We nailed the last piece of ply down on the 15th of November, and since then have been doing ongoing upgrades – we discovered that we needed more dwangs than we originally planned to add strength to the structure and keep the boards from popping up as they get wet and then dry out.
I’ve spent hours pulling up the boards and re-drilling them. Not the most fun job ever, but it makes the rink much flatter and more awesome to skate on and to play hockey on.
The last piece in the puzzle has been to get sides for the rink so we can hold safe skate events, and hockey practices without having to chase after pucks.
And the sides were delivered yesterday, thanks to Dan Lucas at Fulton Hogan. They come in the form of 36 x 2m x 1.2m road barriers. They are just perfect. How I came into possession of these barriers is a pretty neat story…
A couple of weeks ago I was invited, along with dozens of other awesome people, to have afternoon tea with the Mayor and Councillors. It was an informal event so the Mayor and Council could “express their thanks for all your inspirational work in our city”. There was a great selection of truly amazing people there – Gap Filler, Life in Vacant Spaces, Ministry of Awesome, Student Volunteer Army, Hapa, C1 Cafe to name just a few of my favourites!
The Mayor invited us all to say a little something about our projects, and one thing the Council could do to help (that didn’t involve money!). People talked about the importance of good policy, of coordinated efforts, of being joined up and well-networked. These are really important things, but all I really needed was barriers for my roller rink. So that’s what I asked for. I have been trying for months to get hold of road barriers (called water-filled delineators) without success. They would be a super-easy way to make the rink safe for kids to use. When I asked for them, everyone laughed – in the good way (I think) because it seemed too easy. But these barriers mean the world to me, as I explained. Barriers would mean that kids can skate on the rink safely, so we will be able to hold awesome-fun summer events at the rink.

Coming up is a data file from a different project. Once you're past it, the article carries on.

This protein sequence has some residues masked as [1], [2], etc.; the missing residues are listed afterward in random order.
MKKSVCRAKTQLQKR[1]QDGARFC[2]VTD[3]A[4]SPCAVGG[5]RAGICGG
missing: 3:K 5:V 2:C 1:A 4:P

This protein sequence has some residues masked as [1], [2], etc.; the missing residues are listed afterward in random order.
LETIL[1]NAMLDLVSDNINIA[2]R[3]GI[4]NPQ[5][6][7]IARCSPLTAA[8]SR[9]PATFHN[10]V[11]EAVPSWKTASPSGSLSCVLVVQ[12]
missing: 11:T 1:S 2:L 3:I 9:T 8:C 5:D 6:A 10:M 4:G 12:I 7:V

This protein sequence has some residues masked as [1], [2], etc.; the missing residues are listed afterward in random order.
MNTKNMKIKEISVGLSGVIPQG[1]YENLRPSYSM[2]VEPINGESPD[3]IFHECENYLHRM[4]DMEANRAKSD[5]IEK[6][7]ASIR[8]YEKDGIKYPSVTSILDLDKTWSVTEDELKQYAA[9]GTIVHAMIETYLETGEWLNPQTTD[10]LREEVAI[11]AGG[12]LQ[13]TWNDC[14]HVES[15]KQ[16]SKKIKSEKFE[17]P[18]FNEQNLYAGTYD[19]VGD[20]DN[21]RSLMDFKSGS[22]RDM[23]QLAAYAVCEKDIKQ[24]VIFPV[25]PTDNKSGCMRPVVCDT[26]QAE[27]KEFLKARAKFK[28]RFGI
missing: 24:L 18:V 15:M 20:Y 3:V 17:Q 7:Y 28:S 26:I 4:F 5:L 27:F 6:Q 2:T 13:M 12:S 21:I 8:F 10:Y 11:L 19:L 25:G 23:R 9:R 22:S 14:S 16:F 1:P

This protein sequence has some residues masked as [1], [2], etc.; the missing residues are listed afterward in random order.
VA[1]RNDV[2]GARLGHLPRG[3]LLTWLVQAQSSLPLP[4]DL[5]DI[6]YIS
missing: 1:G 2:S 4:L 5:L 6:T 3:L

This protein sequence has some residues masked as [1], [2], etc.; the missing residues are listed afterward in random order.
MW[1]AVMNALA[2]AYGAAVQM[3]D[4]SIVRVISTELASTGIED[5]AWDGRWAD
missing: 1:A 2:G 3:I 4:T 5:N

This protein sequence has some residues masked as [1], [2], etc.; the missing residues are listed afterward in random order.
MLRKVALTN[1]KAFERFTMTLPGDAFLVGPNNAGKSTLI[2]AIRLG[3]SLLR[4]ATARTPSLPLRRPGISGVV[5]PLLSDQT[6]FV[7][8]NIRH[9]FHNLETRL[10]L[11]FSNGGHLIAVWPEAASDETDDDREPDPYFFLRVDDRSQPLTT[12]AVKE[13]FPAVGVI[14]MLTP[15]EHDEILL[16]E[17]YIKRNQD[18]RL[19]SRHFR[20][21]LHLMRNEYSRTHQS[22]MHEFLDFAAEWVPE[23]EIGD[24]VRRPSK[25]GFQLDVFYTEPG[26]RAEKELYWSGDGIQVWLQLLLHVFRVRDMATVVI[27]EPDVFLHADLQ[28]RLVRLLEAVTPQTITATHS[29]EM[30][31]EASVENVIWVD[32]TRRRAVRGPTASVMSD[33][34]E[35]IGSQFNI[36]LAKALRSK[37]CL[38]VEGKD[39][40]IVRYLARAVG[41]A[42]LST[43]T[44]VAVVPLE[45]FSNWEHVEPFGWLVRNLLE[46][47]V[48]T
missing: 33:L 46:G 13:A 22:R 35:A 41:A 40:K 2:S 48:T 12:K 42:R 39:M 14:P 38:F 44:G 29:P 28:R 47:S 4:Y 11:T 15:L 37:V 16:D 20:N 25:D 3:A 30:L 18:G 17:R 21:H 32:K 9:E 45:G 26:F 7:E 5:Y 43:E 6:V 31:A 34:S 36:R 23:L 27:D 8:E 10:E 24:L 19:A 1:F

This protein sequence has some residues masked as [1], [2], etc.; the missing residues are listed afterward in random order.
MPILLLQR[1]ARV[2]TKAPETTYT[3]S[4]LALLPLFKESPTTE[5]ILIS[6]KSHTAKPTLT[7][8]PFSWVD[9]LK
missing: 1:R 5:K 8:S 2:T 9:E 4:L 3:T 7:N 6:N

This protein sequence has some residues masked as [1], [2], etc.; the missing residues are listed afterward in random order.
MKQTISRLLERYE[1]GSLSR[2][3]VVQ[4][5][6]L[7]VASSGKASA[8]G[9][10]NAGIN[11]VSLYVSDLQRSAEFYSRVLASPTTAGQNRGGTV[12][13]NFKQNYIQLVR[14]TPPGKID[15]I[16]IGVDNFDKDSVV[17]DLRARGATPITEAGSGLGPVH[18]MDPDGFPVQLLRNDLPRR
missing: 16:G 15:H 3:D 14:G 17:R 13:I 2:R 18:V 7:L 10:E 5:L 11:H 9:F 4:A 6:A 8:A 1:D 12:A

Deputy Mayor Vicki Buck said “that’s a simple one! I’ll get onto it on Monday!”. And she was true to her word. I sent her an email explaining exactly what I needed, and quickly heard back from Will, the General Manager of the Horizontal Infrastructure Management Team at CERA (Canterbury Earthquake Recovery Authority), who put me in touch with Duncan, the Executive General Manager of SCIRT (Stronger Christchurch Infrastructure Rebuild Team). I called Duncan, who contacted Fulton Hogan to see if they had any spare barriers, and before I knew it, BARRIERS! And brand-spanking new ones at that. It took two weeks in total. Amazing.
I am ever so grateful to everyone who helped to get them there.
Now if only the rain would stop…